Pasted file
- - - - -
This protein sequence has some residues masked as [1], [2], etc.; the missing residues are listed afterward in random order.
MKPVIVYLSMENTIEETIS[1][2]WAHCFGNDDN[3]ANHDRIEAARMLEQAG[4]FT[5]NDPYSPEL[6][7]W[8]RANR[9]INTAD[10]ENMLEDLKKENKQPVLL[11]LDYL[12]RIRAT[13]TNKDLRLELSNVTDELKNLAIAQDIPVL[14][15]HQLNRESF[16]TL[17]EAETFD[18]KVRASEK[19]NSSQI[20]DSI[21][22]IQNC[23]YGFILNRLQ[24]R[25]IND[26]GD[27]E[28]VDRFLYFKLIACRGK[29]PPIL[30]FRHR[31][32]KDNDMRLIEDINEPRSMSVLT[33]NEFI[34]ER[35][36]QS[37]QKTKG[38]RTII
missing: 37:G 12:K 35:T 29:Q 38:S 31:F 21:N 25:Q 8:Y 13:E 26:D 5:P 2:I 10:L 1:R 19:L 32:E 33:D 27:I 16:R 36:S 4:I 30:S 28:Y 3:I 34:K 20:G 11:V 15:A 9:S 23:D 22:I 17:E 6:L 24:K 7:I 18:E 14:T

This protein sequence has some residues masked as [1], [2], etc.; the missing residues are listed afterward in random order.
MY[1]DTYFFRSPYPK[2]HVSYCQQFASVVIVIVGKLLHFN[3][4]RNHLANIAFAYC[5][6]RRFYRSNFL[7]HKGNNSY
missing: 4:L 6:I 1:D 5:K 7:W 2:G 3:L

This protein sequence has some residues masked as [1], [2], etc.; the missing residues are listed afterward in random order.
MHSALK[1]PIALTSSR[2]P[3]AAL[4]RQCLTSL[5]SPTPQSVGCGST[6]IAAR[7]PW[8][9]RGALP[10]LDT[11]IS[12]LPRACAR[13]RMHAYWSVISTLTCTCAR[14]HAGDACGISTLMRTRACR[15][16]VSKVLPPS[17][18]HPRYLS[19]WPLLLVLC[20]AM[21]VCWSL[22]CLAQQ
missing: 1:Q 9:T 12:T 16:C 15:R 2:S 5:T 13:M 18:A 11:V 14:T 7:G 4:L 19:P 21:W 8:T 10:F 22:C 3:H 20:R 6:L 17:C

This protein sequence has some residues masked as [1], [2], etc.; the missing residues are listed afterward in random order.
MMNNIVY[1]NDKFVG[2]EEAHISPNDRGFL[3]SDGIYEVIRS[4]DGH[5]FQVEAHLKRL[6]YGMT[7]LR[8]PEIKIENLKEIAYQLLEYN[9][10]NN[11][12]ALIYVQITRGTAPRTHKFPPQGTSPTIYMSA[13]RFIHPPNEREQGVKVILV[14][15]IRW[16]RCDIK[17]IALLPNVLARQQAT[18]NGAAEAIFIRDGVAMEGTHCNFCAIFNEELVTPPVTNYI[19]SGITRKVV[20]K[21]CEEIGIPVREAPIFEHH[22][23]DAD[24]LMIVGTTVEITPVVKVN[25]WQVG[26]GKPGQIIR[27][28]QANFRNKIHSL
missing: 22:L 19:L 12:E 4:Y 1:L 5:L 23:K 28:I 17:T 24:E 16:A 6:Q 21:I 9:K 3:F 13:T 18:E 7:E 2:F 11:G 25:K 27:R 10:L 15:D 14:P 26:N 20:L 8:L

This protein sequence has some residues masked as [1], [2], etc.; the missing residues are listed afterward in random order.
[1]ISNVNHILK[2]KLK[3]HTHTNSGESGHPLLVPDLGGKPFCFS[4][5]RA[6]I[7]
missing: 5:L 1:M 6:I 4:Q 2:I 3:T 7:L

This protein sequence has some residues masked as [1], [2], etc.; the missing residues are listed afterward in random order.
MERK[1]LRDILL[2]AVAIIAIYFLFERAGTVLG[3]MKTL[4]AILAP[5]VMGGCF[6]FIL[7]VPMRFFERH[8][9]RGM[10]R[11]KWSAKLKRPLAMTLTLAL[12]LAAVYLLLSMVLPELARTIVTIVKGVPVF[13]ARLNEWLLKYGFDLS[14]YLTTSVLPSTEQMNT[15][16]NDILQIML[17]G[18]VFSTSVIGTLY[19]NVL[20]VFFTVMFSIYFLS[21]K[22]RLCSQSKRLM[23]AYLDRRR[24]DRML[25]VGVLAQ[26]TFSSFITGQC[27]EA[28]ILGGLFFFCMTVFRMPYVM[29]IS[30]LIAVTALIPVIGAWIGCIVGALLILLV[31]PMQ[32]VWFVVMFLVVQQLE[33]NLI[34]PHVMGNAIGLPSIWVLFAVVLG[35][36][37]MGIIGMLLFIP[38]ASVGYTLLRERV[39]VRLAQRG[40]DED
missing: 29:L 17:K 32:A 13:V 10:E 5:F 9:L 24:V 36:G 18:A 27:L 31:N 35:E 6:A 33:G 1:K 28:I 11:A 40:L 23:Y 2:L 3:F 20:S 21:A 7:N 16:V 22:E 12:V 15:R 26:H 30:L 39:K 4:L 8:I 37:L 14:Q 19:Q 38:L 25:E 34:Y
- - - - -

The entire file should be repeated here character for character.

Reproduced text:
This protein sequence has some residues masked as [1], [2], etc.; the missing residues are listed afterward in random order.
MKPVIVYLSMENTIEETIS[1][2]WAHCFGNDDN[3]ANHDRIEAARMLEQAG[4]FT[5]NDPYSPEL[6][7]W[8]RANR[9]INTAD[10]ENMLEDLKKENKQPVLL[11]LDYL[12]RIRAT[13]TNKDLRLELSNVTDELKNLAIAQDIPVL[14][15]HQLNRESF[16]TL[17]EAETFD[18]KVRASEK[19]NSSQI[20]DSI[21][22]IQNC[23]YGFILNRLQ[24]R[25]IND[26]GD[27]E[28]VDRFLYFKLIACRGK[29]PPIL[30]FRHR[31][32]KDNDMRLIEDINEPRSMSVLT[33]NEFI[34]ER[35][36]QS[37]QKTKG[38]RTII
missing: 37:G 12:K 35:T 29:Q 38:S 31:F 21:N 25:Q 8:Y 13:E 26:D 5:P 2:I 10:L 1:R 19:L 32:E 33:D 27:I 16:R 36:S 4:I 30:S 28:Y 3:I 34:K 20:G 11:V 15:A 9:S 23:D 22:I 17:E 6:L 24:K 7:I 18:E 14:T

This protein sequence has some residues masked as [1], [2], etc.; the missing residues are listed afterward in random order.
MY[1]DTYFFRSPYPK[2]HVSYCQQFASVVIVIVGKLLHFN[3][4]RNHLANIAFAYC[5][6]RRFYRSNFL[7]HKGNNSY
missing: 4:L 6:I 1:D 5:K 7:W 2:G 3:L

This protein sequence has some residues masked as [1], [2], etc.; the missing residues are listed afterward in random order.
MHSALK[1]PIALTSSR[2]P[3]AAL[4]RQCLTSL[5]SPTPQSVGCGST[6]IAAR[7]PW[8][9]RGALP[10]LDT[11]IS[12]LPRACAR[13]RMHAYWSVISTLTCTCAR[14]HAGDACGISTLMRTRACR[15][16]VSKVLPPS[17][18]HPRYLS[19]WPLLLVLC[20]AM[21]VCWSL[22]CLAQQ
missing: 1:Q 9:T 12:T 16:C 15:R 2:S 5:T 13:M 18:A 11:V 14:T 7:G 4:L 19:P 21:W 8:T 10:F 22:C 3:H 20:R 6:L 17:C

This protein sequence has some residues masked as [1], [2], etc.; the missing residues are listed afterward in random order.
MMNNIVY[1]NDKFVG[2]EEAHISPNDRGFL[3]SDGIYEVIRS[4]DGH[5]FQVEAHLKRL[6]YGMT[7]LR[8]PEIKIENLKEIAYQLLEYN[9][10]NN[11][12]ALIYVQITRGTAPRTHKFPPQGTSPTIYMSA[13]RFIHPPNEREQGVKVILV[14][15]IRW[16]RCDIK[17]IALLPNVLARQQAT[18]NGAAEAIFIRDGVAMEGTHCNFCAIFNEELVTPPVTNYI[19]SGITRKVV[20]K[21]CEEIGIPVREAPIFEHH[22][23]DAD[24]LMIVGTTVEITPVVKVN[25]WQVG[26]GKPGQIIR[27][28]QANFRNKIHSL
missing: 22:L 19:L 12:E 4:Y 1:L 5:L 23:K 28:I 17:T 24:E 16:A 6:Q 21:I 9:K 3:F 13:T 18:E 7:E 2:F 11:G 25:K 27:R 10:L 15:D 14:P 26:N 20:L 8:L

This protein sequence has some residues masked as [1], [2], etc.; the missing residues are listed afterward in random order.
[1]ISNVNHILK[2]KLK[3]HTHTNSGESGHPLLVPDLGGKPFCFS[4][5]RA[6]I[7]
missing: 5:L 1:M 6:I 4:Q 2:I 3:T 7:L

This protein sequence has some residues masked as [1], [2], etc.; the missing residues are listed afterward in random order.
MERK[1]LRDILL[2]AVAIIAIYFLFERAGTVLG[3]MKTL[4]AILAP[5]VMGGCF[6]FIL[7]VPMRFFERH[8][9]RGM[10]R[11]KWSAKLKRPLAMTLTLAL[12]LAAVYLLLSMVLPELARTIVTIVKGVPVF[13]ARLNEWLLKYGFDLS[14]YLTTSVLPSTEQMNT[15][16]NDILQIML[17]G[18]VFSTSVIGTLY[19]NVL[20]VFFTVMFSIYFLS[21]K[22]RLCSQSKRLM[23]AYLDRRR[24]DRML[25]VGVLAQ[26]TFSSFITGQC[27]EA[28]ILGGLFFFCMTVFRMPYVM[29]IS[30]LIAVTALIPVIGAWIGCIVGALLILLV[31]PMQ[32]VWFVVMFLVVQQLE[33]NLI[34]PHVMGNAIGLPSIWVLFAVVLG[35][36][37]MGIIGMLLFIP[38]ASVGYTLLRERV[39]VRLAQRG[40]DED
missing: 29:L 17:K 32:A 13:V 10:E 5:F 9:L 24:V 36:G 18:A 27:L 31:N 35:E 6:A 33:G 1:K 28:I 11:A 40:L 23:Y 2:L 3:F 20:S 21:A 7:N 16:V 22:E 12:V 15:R 26:H 30:L 39:K 4:L 8:I 37:L 14:Q 19:Q 38:L 25:E 34:Y